About Isabella


Engineering Physics

Hometown: St. Augustine, FL
Campus Involvement: Society of Women Engineers (SWE), Project Manager/VP of Women's Baja SAE Team, FAA-related Research Job, College of Arts & Sciences Student Council Chair of Engineering Physics
Why I chose Embry-Riddle: There are two big things that really pushed me to apply/attend to ERAU. One was the tremendous amount of hands-on experience that I could get just by asking to be a part of projects, teams, and research. The other was the numerous program-specific, non-gen-ed classes that started as early as freshman and sophomore year which made me excited to learn and apply concepts as soon as possible.

The “in-between” Time

When you have an internship in the Summer, it usually starts soon after your Spring semester classes end. However, the time in between these things is often forgotten even though, at least in my opinion from my own experiences, it is very important.

This year I took about 2.5 weeks “off” between these things. Many things happened during this time including packing up my dorm, moving out of my dorm, putting boxes at home, unpacking some, repacking suitcases for the Summer, remotely finishing up some research work, and then visiting some family for 10 days in Hawaii and California.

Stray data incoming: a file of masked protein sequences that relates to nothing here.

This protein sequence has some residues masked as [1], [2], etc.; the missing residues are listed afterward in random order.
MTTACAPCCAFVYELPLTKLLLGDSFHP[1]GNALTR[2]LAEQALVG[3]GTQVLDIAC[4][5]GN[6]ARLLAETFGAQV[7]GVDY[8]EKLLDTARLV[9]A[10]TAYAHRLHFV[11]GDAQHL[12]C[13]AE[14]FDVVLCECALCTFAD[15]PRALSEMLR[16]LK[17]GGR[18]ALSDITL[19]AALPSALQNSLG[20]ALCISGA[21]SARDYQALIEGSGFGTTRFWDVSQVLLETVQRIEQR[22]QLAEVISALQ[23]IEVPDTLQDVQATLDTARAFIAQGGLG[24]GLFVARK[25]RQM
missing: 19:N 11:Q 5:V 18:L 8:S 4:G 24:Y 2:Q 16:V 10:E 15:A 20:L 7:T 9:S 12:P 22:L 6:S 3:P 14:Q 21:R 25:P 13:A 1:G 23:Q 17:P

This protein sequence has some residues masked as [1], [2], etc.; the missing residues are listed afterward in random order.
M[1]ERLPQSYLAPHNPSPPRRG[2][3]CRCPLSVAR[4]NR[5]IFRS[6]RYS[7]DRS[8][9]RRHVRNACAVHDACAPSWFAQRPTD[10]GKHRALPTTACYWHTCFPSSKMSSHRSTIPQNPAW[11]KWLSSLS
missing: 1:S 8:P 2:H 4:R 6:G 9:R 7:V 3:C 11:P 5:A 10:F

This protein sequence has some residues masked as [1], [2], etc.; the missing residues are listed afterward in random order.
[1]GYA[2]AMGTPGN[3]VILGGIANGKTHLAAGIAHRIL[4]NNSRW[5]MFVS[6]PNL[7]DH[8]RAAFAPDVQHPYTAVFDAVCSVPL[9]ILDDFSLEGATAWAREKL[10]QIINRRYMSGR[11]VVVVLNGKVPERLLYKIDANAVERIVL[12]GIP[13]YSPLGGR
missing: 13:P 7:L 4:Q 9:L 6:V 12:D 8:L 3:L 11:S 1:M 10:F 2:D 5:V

During previous Summers, my “in-between” time consisted of around 24-48 hours to pack, unpack, and move around before work. Not only was this a bit stressful, but I also found it incredibly useful to take a break between school and internship work. As a ‘rocket nerd,’ I love my school work and internship work but quickly figured out that lack of breaks (even tiny ones) can lead up to a larger feeling of burnout at a later point. Having the time to move out, pack/unpack things, and spend time with friends/family can give a certain part of your brain a relaxing time to focus on different types of things which will actually help you better function at work and look forward to the next semester even more. It is also nice to have at least a day or two when you move into your internship home to get settled in, organize, buy groceries, and more so that after work you can work on other things, call family/friends, participate in hobbies, socialize, or even just relax after a productive day.

Overall, this “in-between” time, although often overlooked, is essential to success in your life and career. It should be cherished and planned out well. This Summer is the first one in which I truly did this, and I can already see how much it has helped. I’ll leave you all with some pretty pictures from my family travels during my own “in-between” time and next time start to go into more about my internship! Happy Summer and safe travels!!

One picture taken while driving around Oahu.
Another picture taken while driving around Oahu.
I found a stick fishing pole among the fancy ones!

End of Junior Year!

The Spring 2023 semester and my junior year has officially ended! A lot happened this semester, so I thought that I would summarize it here.

I took a few different classes this semester:
CEC 315: Signals & Systems
EP 391/391L: Microcomputers & Electronic Instrumentation Class/Lab
EP 394: Space Systems Engineering